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Long-term financial moves in a short-term world

As a society, we have grown accustomed to instant gratification. You can lose 20 pounds in two months, learn a language in six weeks and download your favorite songs in seconds. The idea of waiting for what we want, it seems, has become a quaint relic of bygone days. Of course, in many walks of life, there's probably nothing wrong with having your desires fulfilled quickly, but the get it now attitude can have some negative consequences when it comes to spending, saving and investing.

Want proof? Consider the following:

  • In the fourth quarter of 2006, families spent 14.5 percent of their disposable income to service their debtthe largest share since 1980, according to the Center for American Progress.
  • The first quarter of 2007 marked the eighth quarter in a row with a negative personal savings rate, according to the U.S. Bureau of Economic Analysis.

    n Almost half of workers who are saving for retirement say that their total savings and investments (excluding the value of their primary residence and any pension plan) is less than $25,000, according to the Employee Benefit Research Institute's 2007 Retirement Confidence Survey.

What can you do to avoid some of the financial problems that may arise from short-term behavior? Here are a few suggestions:

  • Delay purchases. Try to think about all purchases overnight and calculate how long you'd have to work to pay for them. You might be surprised at how many items you can actually do without.
  • Limit your borrowing. It's easier said than done, of course, but the fewer debts you have, the more you'll have available to save and invest. While it may not be possible for you to pay cash for everything you buy, it's nonetheless a worthy goal, and the closer you can come to achieving it, the better off you'll be.
  • Pay yourself first. If you wait until you've paid all your bills and other expenses each month before you save and invest for the future, you're probably going to make very slow progress toward your goals. If you can pay yourself first by putting money in a savings or investment account every time you get paid­even if it's just a nominal amount at firstyou'll help yourself greatly over time.
  • Be patient, and buy quality. From 1926 through 2006, large-company stocks provided an average annual return of more than 10 percent, while small-company stocks returned, on average, more than 12 percent, according to Ibbotson Associates, an investment research firm. Of course, past performance is not an indication of future results and you can't assume that, for a given year, your stocks or other growth-oriented investments will return 10 percent, 12 percent or anything at all. In the short term, all growth vehicles fluctuate in price so you shouldn't be shocked at losing principal over a single year, or perhaps a couple of years in a row. But if you buy an array of quality investments and hold them for the long term, at least five to 10 years, you can help increase your chances to achieve some growth.

When it comes to making smart financial moves, take a slow and steady approach.

- Jimmy Stewart is an Edward Jones financial advisor in Urbana. He can be reached at (217) 328-1719 or jimmystewart@edwardjones.com

WILL THE FED'S INTEREST RATE CUT BACKFIRE?

Scott TapleyScott Tapley
CIBM Contributor

Equity investors celebrated as prices surged higher in the wake of the Federal Reserve's 50 basis point rate cut, but was the party a bit premature? Will lower interest rates cure the market's ills, or could they cause other problems that are potentially more painful and more difficult to correct?

In its public statement, the Federal Open Market Committee (FOMC) said the rate cuts were executed to help forestall some of the adverse effects on the broader economy that might otherwise arise from the disruptions in financial markets and to promote moderate growth over time. The intent sounds good, but the consequences remain a mystery.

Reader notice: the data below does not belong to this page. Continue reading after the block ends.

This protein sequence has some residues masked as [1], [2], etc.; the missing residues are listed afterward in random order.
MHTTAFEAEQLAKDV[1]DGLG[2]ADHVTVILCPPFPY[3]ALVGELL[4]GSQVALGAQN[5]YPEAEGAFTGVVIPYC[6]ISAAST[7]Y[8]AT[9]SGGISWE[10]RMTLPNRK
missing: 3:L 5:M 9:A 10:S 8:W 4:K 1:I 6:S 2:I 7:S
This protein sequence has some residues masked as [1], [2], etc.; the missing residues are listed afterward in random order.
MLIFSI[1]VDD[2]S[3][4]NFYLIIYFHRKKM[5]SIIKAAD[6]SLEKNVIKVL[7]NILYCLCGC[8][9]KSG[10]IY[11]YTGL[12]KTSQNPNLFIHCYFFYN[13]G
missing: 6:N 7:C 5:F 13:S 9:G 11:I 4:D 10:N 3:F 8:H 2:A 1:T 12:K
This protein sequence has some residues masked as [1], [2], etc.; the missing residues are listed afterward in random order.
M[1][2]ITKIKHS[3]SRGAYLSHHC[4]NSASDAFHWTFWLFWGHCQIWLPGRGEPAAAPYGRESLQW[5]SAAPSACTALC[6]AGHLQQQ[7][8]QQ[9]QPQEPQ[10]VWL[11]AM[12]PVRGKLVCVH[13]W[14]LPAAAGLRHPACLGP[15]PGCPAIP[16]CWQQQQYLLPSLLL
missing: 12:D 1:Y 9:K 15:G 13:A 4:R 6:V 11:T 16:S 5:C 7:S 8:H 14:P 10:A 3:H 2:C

Let's look at the disruptions Chairman Bernanke referenced. The biggest thus far has been the housing market, which has seen a sharp curtailment of building and sales activity. Much of that slowdown was triggered by a drying-up of mortgage money due to a domino-effect that started with subprime lending and spread to other lending markets, including the global bond markets, which had become the funding source of choice for many of the takeover deals that were fueling the rise in stock prices.

Some of the housing slowdown is also related to a hangover from over-building, an abrupt halt in speculative activity that some economists were characterizing as a bubble and decreasing affordability of homes (including some delinquencies/foreclosures) due to rising payments on adjustable-rate mortgages (ARMs) that are beginning to reset.

Without trying to sort out which of these factors is the chicken and which is the egg, let's focus on the likely result of the Fed's actions to fix the housing market.

Fixed-term mortgage rates, which are closely linked to long-term bond yields, actually increased after the rate cuts were announced. Higher mortgage rates won't help weak real estate markets. Bob Toll, CEO of one of the nation's premier homebuilders, Toll Brothers, speaking at an investment banking conference was quoted by Briefing.com as saying, Housing hasn't bottomed and Rate cuts won't work.

Perversely, rates for ARMs, which are more closely tied to short-term interest rates, fell after the Fed announcement. It is ironic that Fed-induced lower initial rates for ARMs could drive home buyers, and those struggling with paying their current ARM payments that are resetting at higher levels, back into the same type of products that got them into trouble in the first place. If that occurs on a widespread basis, the Fed's rate cuts risk merely delaying the day of reckoning and prolonging the pain rather than alleviating it.

But there's another risk that could cause even more widespread pain, and the FOMC mentioned it in the second half of its statement: Readings on core inflation have improved modestly this year. However, the Committee judges that some inflation risks remain, and it will continue to monitor inflation developments carefully.

Before he became Fed Chairman, Bernanke wrote extensively on his belief that it isn't the Fed's job to bail out investors, and how the Fed should primarily strive to maintain stable prices and accommodate steady economic growth.

By slashing rates now, Bernanke is risking the appearance that the FOMC he chairs is indeed acting to rescue certain investors, which could damage his credibility. The fact that inflation is still at the high end of the Fed's tolerable range of 1.0-2.5 percent compounds that risk, because the Fed's credibility is one of its most valuable tools in fighting inflationjawboning expectations.